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Mussel report - The effects of lowered pH on the growth and...

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The effects of lowered pH on the growth and survival of Geukensia demissa , the ribbed mussel. December 10, 2007 Abstract : Many recent studies are reporting alarming results of greatly increased concentrations of atmospheric CO . Atmospheric CO passively diffuses into the surface waters of the ocean and can cause pH levels and calcium carbonate concentrations to decline. These conditions can have great impacts on the organisms living in the surface waters and the shallow coastal zone, especially those that depend on calcium carbonate for the construction of shells and tests. One such organism is the ribbed mussel, Geukensia demissa , which is found in many South Carolina estuaries. This mussel is important for water cleaning through filter feeding, nutrient delivery, and acts as an indicator species for the general health of its environment. This investigation tested the effects of different levels of lowered pH on the growth and survival of large and small mussels, and damaged and undamaged mussels. It was shown that lower pH has a positive effect on tissue growth for this mussel possibly attributed to the “pulsing” effect triggering the mussel to produce more tissue mass. There was no relationship found between survivorship and pH, damage, or size.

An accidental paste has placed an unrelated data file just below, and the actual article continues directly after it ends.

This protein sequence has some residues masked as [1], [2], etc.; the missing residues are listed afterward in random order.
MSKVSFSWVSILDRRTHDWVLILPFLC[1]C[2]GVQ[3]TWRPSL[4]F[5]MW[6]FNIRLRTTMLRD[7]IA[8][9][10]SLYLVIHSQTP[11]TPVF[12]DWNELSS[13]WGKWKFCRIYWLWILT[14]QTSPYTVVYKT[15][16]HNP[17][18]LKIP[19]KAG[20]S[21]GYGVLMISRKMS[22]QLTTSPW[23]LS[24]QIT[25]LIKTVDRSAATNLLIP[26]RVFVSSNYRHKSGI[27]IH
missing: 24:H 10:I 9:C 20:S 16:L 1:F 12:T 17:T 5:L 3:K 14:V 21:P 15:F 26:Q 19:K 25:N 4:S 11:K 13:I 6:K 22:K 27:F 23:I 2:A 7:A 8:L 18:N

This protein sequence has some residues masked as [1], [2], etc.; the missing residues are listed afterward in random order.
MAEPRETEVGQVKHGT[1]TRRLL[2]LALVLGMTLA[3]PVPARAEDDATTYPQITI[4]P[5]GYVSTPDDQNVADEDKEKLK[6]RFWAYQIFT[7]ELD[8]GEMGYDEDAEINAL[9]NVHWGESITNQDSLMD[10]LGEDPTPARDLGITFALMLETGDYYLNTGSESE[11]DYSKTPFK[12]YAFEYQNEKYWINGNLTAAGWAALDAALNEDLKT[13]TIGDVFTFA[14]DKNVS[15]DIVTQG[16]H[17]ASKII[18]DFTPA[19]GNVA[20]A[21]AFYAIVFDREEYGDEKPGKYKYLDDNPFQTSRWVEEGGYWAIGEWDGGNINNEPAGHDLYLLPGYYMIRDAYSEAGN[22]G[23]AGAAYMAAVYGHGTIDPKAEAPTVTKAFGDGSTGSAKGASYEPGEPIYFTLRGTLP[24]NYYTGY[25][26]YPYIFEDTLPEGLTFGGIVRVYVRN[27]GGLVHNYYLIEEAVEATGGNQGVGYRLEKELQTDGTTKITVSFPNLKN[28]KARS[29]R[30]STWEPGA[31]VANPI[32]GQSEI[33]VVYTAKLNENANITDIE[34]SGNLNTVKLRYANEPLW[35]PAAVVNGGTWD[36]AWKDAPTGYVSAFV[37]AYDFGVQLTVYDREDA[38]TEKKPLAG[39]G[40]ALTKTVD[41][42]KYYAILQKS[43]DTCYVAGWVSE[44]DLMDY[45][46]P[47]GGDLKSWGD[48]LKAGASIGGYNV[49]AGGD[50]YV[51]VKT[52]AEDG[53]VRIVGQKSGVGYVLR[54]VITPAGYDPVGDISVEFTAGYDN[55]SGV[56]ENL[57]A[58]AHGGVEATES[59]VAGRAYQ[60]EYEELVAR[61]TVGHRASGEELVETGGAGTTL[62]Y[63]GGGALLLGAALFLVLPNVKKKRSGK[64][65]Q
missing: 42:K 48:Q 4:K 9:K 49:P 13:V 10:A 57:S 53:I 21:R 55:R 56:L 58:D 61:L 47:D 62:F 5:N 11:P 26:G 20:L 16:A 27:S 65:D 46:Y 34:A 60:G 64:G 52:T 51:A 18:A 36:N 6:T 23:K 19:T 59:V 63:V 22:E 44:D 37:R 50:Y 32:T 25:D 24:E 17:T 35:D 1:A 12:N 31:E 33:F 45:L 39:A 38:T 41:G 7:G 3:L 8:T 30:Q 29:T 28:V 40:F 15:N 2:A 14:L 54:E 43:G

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Introduction: In the 250 years since the industrial revolution, the Earth has seen a dramatic increase in atmospheric carbon dioxide levels related to the burning of fossil fuels. Carbon dioxide has been labeled as a greenhouse gas, significantly contributing to rising global temperatures and the resulting climate changes. Another impact of increased atmospheric CO is a marked decline in oceanic pH and a reduction of carbonate concentrations (Sabine et al. 2004, Raven et al. 2005, Caldeira and Wickett 2003). Recent observations report a decrease in oceanic pH of 0.1 units from pre-industrial times and estimates of future pH change report an additional decrease of 0.4 units (Haugan and Drange 1996, Caldeira and Wickett 2003). The greatest impact will most likely be felt first by the phytoplankton and zooplankton found in the surface and also organisms found in the shallow coastal zone and estuaries where acidified water is easily mixed through the water column (Riebesell 2004). Changes in pH of 0.5-0.1 have shown to have little effects on marine organisms in their natural habitats, but with greater changes predicted for the future, this area is in need of further investigation (Knutzen 1981, Barry et al. 2004). Bivalves found within salt marsh habitats play an important ecological role in the environment. They function as filter feeders that can clean the water from contaminants and package particles to be deposited on the bottom that can be used as nutrients for various marsh plants such as Spartina alternaflora (Ringwood and Keppler 2002). These
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organisms can also act as biological indicators that can serve as warning signs that their environment is becoming polluted or that they are being stressed in some other way (Widdows et al. 2002).
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